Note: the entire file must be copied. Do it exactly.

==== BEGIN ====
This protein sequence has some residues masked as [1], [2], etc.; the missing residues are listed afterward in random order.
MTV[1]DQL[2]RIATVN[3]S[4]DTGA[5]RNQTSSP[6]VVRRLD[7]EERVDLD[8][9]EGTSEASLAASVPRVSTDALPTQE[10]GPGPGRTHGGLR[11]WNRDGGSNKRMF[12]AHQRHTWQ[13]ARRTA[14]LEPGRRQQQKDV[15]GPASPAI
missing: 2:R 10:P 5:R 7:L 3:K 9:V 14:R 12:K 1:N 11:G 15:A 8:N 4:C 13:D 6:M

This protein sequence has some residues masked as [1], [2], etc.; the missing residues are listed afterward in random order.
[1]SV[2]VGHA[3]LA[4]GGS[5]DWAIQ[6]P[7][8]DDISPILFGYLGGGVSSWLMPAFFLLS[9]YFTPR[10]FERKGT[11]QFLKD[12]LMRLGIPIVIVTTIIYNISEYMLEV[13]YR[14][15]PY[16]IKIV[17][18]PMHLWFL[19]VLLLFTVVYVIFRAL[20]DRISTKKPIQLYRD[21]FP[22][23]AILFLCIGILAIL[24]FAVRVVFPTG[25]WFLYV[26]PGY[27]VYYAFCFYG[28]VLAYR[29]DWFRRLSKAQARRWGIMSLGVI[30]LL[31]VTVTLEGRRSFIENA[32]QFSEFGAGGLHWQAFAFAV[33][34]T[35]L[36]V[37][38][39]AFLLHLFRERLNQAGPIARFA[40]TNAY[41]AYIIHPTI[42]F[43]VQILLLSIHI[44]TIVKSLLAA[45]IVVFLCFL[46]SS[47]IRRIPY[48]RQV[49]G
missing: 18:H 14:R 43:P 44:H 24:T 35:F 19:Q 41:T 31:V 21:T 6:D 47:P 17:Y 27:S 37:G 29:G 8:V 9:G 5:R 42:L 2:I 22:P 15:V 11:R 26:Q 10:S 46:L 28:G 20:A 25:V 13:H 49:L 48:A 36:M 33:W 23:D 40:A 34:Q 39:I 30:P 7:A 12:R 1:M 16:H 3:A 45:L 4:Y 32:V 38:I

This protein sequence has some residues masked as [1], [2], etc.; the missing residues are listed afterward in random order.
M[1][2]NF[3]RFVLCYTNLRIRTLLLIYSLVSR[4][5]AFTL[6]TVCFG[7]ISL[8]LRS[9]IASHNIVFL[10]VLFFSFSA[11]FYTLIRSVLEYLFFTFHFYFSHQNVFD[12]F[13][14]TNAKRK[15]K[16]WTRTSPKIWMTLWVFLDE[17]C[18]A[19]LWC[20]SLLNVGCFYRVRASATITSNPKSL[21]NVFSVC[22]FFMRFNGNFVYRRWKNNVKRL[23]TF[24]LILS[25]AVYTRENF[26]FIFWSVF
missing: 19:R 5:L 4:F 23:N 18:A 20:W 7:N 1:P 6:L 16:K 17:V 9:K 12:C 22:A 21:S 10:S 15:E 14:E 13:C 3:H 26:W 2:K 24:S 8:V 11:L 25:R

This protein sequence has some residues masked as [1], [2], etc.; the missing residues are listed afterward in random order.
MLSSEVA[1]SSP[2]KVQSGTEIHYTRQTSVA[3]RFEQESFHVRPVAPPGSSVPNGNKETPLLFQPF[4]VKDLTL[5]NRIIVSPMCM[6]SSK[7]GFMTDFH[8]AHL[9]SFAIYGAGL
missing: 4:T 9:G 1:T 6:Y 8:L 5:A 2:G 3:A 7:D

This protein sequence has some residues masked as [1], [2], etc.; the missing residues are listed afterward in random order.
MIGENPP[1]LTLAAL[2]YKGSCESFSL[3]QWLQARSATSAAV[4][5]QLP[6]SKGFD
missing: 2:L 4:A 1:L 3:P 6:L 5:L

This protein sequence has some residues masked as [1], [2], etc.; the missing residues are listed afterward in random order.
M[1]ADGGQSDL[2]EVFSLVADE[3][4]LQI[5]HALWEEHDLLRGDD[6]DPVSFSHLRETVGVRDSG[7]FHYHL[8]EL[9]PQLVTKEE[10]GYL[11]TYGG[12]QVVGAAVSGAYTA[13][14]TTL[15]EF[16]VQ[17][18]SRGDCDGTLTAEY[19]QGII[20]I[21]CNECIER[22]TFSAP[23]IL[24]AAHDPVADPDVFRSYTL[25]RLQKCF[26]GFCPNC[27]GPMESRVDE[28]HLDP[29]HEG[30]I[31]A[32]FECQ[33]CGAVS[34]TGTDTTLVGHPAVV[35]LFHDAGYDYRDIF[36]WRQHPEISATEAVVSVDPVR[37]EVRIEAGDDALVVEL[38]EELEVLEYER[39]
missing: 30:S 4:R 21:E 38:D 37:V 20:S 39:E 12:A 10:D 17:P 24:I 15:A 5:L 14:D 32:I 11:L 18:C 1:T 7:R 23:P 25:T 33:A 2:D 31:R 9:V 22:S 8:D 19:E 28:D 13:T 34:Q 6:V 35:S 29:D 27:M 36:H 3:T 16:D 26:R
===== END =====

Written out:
This protein sequence has some residues masked as [1], [2], etc.; the missing residues are listed afterward in random order.
MTV[1]DQL[2]RIATVN[3]S[4]DTGA[5]RNQTSSP[6]VVRRLD[7]EERVDLD[8][9]EGTSEASLAASVPRVSTDALPTQE[10]GPGPGRTHGGLR[11]WNRDGGSNKRMF[12]AHQRHTWQ[13]ARRTA[14]LEPGRRQQQKDV[15]GPASPAI
missing: 2:R 10:P 5:R 7:L 3:K 9:V 14:R 12:K 1:N 11:G 15:A 8:N 4:C 13:D 6:M

This protein sequence has some residues masked as [1], [2], etc.; the missing residues are listed afterward in random order.
[1]SV[2]VGHA[3]LA[4]GGS[5]DWAIQ[6]P[7][8]DDISPILFGYLGGGVSSWLMPAFFLLS[9]YFTPR[10]FERKGT[11]QFLKD[12]LMRLGIPIVIVTTIIYNISEYMLEV[13]YR[14][15]PY[16]IKIV[17][18]PMHLWFL[19]VLLLFTVVYVIFRAL[20]DRISTKKPIQLYRD[21]FP[22][23]AILFLCIGILAIL[24]FAVRVVFPTG[25]WFLYV[26]PGY[27]VYYAFCFYG[28]VLAYR[29]DWFRRLSKAQARRWGIMSLGVI[30]LL[31]VTVTLEGRRSFIENA[32]QFSEFGAGGLHWQAFAFAV[33][34]T[35]L[36]V[37][38][39]AFLLHLFRERLNQAGPIARFA[40]TNAY[41]AYIIHPTI[42]F[43]VQILLLSIHI[44]TIVKSLLAA[45]IVVFLCFL[46]SS[47]IRRIPY[48]RQV[49]G
missing: 18:H 14:R 43:P 44:H 24:T 35:F 19:Q 41:T 31:V 21:T 6:D 47:P 17:Y 27:S 37:G 29:G 8:V 9:G 5:R 42:L 2:I 22:P 15:V 11:R 26:Q 10:S 46:L 28:G 20:A 25:V 13:H 49:L 48:A 36:M 33:W 23:D 40:A 34:Q 39:I 30:P 7:A 12:R 1:M 16:H 3:A 45:L 4:Y 32:V 38:I

This protein sequence has some residues masked as [1], [2], etc.; the missing residues are listed afterward in random order.
M[1][2]NF[3]RFVLCYTNLRIRTLLLIYSLVSR[4][5]AFTL[6]TVCFG[7]ISL[8]LRS[9]IASHNIVFL[10]VLFFSFSA[11]FYTLIRSVLEYLFFTFHFYFSHQNVFD[12]F[13][14]TNAKRK[15]K[16]WTRTSPKIWMTLWVFLDE[17]C[18]A[19]LWC[20]SLLNVGCFYRVRASATITSNPKSL[21]NVFSVC[22]FFMRFNGNFVYRRWKNNVKRL[23]TF[24]LILS[25]AVYTRENF[26]FIFWSVF
missing: 19:R 5:L 4:F 23:N 18:A 20:W 7:N 1:P 6:L 16:K 17:V 9:K 12:C 22:A 21:S 10:S 15:E 14:E 13:C 3:H 26:W 2:K 24:S 8:V 11:L 25:R

This protein sequence has some residues masked as [1], [2], etc.; the missing residues are listed afterward in random order.
MLSSEVA[1]SSP[2]KVQSGTEIHYTRQTSVA[3]RFEQESFHVRPVAPPGSSVPNGNKETPLLFQPF[4]VKDLTL[5]NRIIVSPMCM[6]SSK[7]GFMTDFH[8]AHL[9]SFAIYGAGL
missing: 4:T 9:G 1:T 6:Y 8:L 5:A 2:G 3:A 7:D

This protein sequence has some residues masked as [1], [2], etc.; the missing residues are listed afterward in random order.
MIGENPP[1]LTLAAL[2]YKGSCESFSL[3]QWLQARSATSAAV[4][5]QLP[6]SKGFD
missing: 2:L 4:A 1:L 3:P 6:L 5:L

This protein sequence has some residues masked as [1], [2], etc.; the missing residues are listed afterward in random order.
M[1]ADGGQSDL[2]EVFSLVADE[3][4]LQI[5]HALWEEHDLLRGDD[6]DPVSFSHLRETVGVRDSG[7]FHYHL[8]EL[9]PQLVTKEE[10]GYL[11]TYGG[12]QVVGAAVSGAYTA[13][14]TTL[15]EF[16]VQ[17][18]SRGDCDGTLTAEY[19]QGII[20]I[21]CNECIER[22]TFSAP[23]IL[24]AAHDPVADPDVFRSYTL[25]RLQKCF[26]GFCPNC[27]GPMESRVDE[28]HLDP[29]HEG[30]I[31]A[32]FECQ[33]CGAVS[34]TGTDTTLVGHPAVV[35]LFHDAGYDYRDIF[36]WRQHPEISATEAVVSVDPVR[37]EVRIEAGDDALVVEL[38]EELEVLEYER[39]
missing: 30:S 4:R 21:E 38:D 37:V 20:S 39:E 12:A 10:D 17:P 24:I 15:A 5:L 14:D 32:I 11:L 18:C 1:T 7:R 23:P 25:T 33:A 2:D 31:R 9:V 22:S 8:D 19:E 28:D 13:T 34:Q 6:V 35:S 29:D 27:M 36:H 3:T 16:D 26:R